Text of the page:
Yes I know, I’m (very) late again. But this time I have a better excuse… Last week I joined some friends from Kuala Lumpur and Singapore in Lombok, the island just on the eastern side of Bali. We climbed Mount Rinjani, an impressive volcano. The summit is 3726m high, so starting at 600m it’s a nice 3 days trek. Of course no internet connection… Maybe more on that in my next TED Rule (and I’m currently processing the pictures of the beautiful landscapes – soon on Facebook)
So I’m back in Bali, I think I’ll stay there for the next 2 weeks, time to enjoy the island and prepare my next destination. Taiwan or Hong-Kong?
It means that this is the end of the muslim countries for my trip. Malaysia and Indonesia were great discoveries, with beautiful cultures, histories, people, food… and very different from Saudi for example, where I spent some time in 2004. So Indonesia might be the biggest muslim country in the world (86% of the population is muslim – Indonesia has a population of 237 000 000, making it the world’s fourth most populous country), the way they view and practice Islam is not as strong as Middle Eastern countries. It is interesting to note, especially with the importance that Islam has taken in the news for the last 10 years.
But what makes two different muslim countries having very distinctive ways of following Islam? Or more importantly, how does a religion like Islam evolve in relation to the different cultures?
Well, TED talk again. Mustafa Akyol is a Turkish journalist, writing on issues relating to Islam and modernity.
What we call today islamic law, and especially islamic culture – and there is many islamic cultures […] – has a core, the divine message which began the religion, but then many traditions, perceptions, many practices were added on top of it, and these were traditions of the Middle East, the medieval Middle East.
This is what I like about Indonesia, most of the country may be full of mosque, old or in construction, but it keeps his Hindu culture as a base. Most of the legends, dances, music, stories, are based on the Vedas, generally the Ramayana or Mahabharata. And the mix of influences creates the beautiful Indonesian culture.
Coming back to Mustafa Akyol, his wikipedia page has a bit of controversy, especially on his vision to Intelligent Design. I’ve also been advised by some friends that his book might not be totally right… Well, who can I trust?
As an old man once said: “Think for yourself. Question Authority” – or in french PPTM/CA. The best is for me to get the information at its source. I read the bible (old/new), some shortened version of the huge Mahabharata and Ramayana, some buddhist books like the Bardo Todol. Now may be the time for the Koran!
TED Rule 14: Read the Holy Koran
Yogyakarta, Central Java, Indonesia
I know I’m late, I missed a TED rule last week. No worries, I’ll add one more soon! During the past two weeks, I’ve been to crazy big durian Jakarta, then Bandung to meet some friends for the week-end. As my visa had to be extended, I came back to Jakarta to start the process. Now I’m on the road again, crossing the Java island to reach Bali and Lombok, where I should arrive next monday to meet another friend.
Since the beginning of my trip in Indonesia, I faced some visa challenges with authorities. Let me summarise quickly two little stories:
– When I arrived one month ago to Jakarta airport, the immigration guy asked me if I had a return ticket. I’ve been to Indonesia many times before, and never had to show a return ticket to get the visa. Unfortunately this time they asked, and I did not have one. The immigration guy transferred me to his boss desk, where after talking for some time, the boss told me “No worry, you help me I help you”. I asked how much, expecting a small amount of money. When I saw the number he was writing, I laugh… 1 000 000 rupia (=81 Euros). It is more than the minimum monthly salary in Indonesia (900000Rp), more than my fly ticket to and back from Kuala Lumpur. I manage to live decently with less than 200.000Rp per day. Well, so I laugh nervously and the guy took it bad. Angry, he told me I had to buy a return ticket now and left to find a travel agency representative. Then I waited. 10min… 20min… After 30min I wrote a fake email on my iPod touch, with the date and number of a fake ticket out of Indonesia. I then went to another immigration guy asking naively where his boss was, and if I could go. When he asked for my passport and if I had a return ticket, I showed him the iPod. He just stamped my passport and let me go…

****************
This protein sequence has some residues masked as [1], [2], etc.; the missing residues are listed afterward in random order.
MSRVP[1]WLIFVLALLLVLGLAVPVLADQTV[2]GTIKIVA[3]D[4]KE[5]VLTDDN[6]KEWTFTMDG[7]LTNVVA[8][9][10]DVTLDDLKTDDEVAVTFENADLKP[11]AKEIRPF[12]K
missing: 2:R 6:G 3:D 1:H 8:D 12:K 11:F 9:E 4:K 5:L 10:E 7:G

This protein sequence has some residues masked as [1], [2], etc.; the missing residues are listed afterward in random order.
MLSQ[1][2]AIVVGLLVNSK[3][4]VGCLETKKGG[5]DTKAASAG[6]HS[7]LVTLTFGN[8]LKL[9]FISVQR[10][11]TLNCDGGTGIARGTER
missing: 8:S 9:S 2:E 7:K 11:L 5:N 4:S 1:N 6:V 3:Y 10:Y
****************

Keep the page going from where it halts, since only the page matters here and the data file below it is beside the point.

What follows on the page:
– When I came back to Jakarta airport one month later to extend my visa, it was in different office, but I had the same problem. You can tell when you cannot enter the office because a fat official with a strange smile takes your shoulder and say: “You want to extend your visa, I can help you if you help me”. I just said I will not. It removed his smile, I had to leave. I managed to find a friendly young woman official who gave me the address of an other immigration office in central Jakarta. The day after I was there, and one more day to get the visa extension, the official way!
I never had corruption problem before in Indonesia, so I knew it is just some wrong apples, most of Indonesians are honest and very helpful with strangers.
Unfortunately sometimes I had to pay. When dealing with the police, there is no escape… They arrested me twice on my motorbike, always finding something wrong (no lights during day, no papers with me). Although it was a reasonable price (50Rp and 100Rp), the money get directly to their pocket.
At a different level, corruption is way bigger in India. And Shaffi Mather, successful entrepreneur, has a very good idea to fight it
Imagine you’re being asked to pay a bribe in your day to day life, to get something done. What do you do?
At my level, in a country where I am seen from far away as a tourist, how do I avoid bribes?
I managed to get the visa and extension without paying bribes. For the police, here is my new way to avoid corruption:
My anti corruption mask! Now I am wearing it any time I ride my motorbike. The mask with a jacket and helmet makes me much more difficult to see from the police. I am not anymore a tourist riding a bike, I am Anonymous inside the huge mass of Indonesian motorbikes. Well… so far it worked.
Any other ideas?
TED rule 13: Avoid paying bribes
Wamena, Papua, Indonesia,
I’m just back from an exhausting trek with the Lani tribe in the mountains of the Baliem valley, Papua. I learnt to walk on trees in the jungle, to sleep with rats in small huts, to teach flute to kids (and I re-learnt flute is the most annoying instrument when kids start to “play” it), to wash -or not- in cold rivers, to eat strange fruits from the jungle, to great Papua people, to participate to the collective songs in smoky huts at night, to eat betel nuts (thanks Jacques!)…
But I think the most important thing I learnt during the trek comes from a short TED talk I watched just before… Thank you Terry Moore! “How to tie your shoes”
I can tell it makes a huge difference! If you tie your shoes correctly, no more need for double knots, ever!
Seriously, did you know that?
TED rule 12: Tie my shoes properly